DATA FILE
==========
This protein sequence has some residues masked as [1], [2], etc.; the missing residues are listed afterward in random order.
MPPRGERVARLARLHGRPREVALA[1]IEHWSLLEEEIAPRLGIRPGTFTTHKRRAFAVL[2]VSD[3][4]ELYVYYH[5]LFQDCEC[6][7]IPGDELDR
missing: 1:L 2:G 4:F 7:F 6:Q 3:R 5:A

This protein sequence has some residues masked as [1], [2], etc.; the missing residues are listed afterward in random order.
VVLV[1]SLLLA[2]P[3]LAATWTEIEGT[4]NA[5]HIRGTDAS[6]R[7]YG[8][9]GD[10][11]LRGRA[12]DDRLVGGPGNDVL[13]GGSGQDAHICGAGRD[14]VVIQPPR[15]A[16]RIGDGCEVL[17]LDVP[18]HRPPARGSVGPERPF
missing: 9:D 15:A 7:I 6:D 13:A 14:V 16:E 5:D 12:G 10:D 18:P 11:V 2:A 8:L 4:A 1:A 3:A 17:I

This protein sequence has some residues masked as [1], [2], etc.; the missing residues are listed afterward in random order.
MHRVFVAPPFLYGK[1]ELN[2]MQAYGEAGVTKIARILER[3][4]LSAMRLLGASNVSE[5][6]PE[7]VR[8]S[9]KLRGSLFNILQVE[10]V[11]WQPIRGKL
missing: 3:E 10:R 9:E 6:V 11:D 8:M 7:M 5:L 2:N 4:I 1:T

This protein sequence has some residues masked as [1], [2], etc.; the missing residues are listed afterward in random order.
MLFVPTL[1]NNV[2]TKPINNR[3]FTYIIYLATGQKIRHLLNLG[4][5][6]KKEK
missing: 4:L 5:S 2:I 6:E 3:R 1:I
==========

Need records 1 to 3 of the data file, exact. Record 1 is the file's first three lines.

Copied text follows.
This protein sequence has some residues masked as [1], [2], etc.; the missing residues are listed afterward in random order.
MPPRGERVARLARLHGRPREVALA[1]IEHWSLLEEEIAPRLGIRPGTFTTHKRRAFAVL[2]VSD[3][4]ELYVYYH[5]LFQDCEC[6][7]IPGDELDR
missing: 1:L 2:G 4:F 7:F 6:Q 3:R 5:A

This protein sequence has some residues masked as [1], [2], etc.; the missing residues are listed afterward in random order.
VVLV[1]SLLLA[2]P[3]LAATWTEIEGT[4]NA[5]HIRGTDAS[6]R[7]YG[8][9]GD[10][11]LRGRA[12]DDRLVGGPGNDVL[13]GGSGQDAHICGAGRD[14]VVIQPPR[15]A[16]RIGDGCEVL[17]LDVP[18]HRPPARGSVGPERPF
missing: 9:D 15:A 7:I 6:D 13:A 14:V 16:E 5:D 12:G 10:D 18:P 11:V 2:A 8:L 4:A 1:A 3:A 17:I

This protein sequence has some residues masked as [1], [2], etc.; the missing residues are listed afterward in random order.
MHRVFVAPPFLYGK[1]ELN[2]MQAYGEAGVTKIARILER[3][4]LSAMRLLGASNVSE[5][6]PE[7]VR[8]S[9]KLRGSLFNILQVE[10]V[11]WQPIRGKL
missing: 3:E 10:R 9:E 6:V 11:D 8:M 7:M 5:L 2:N 4:I 1:T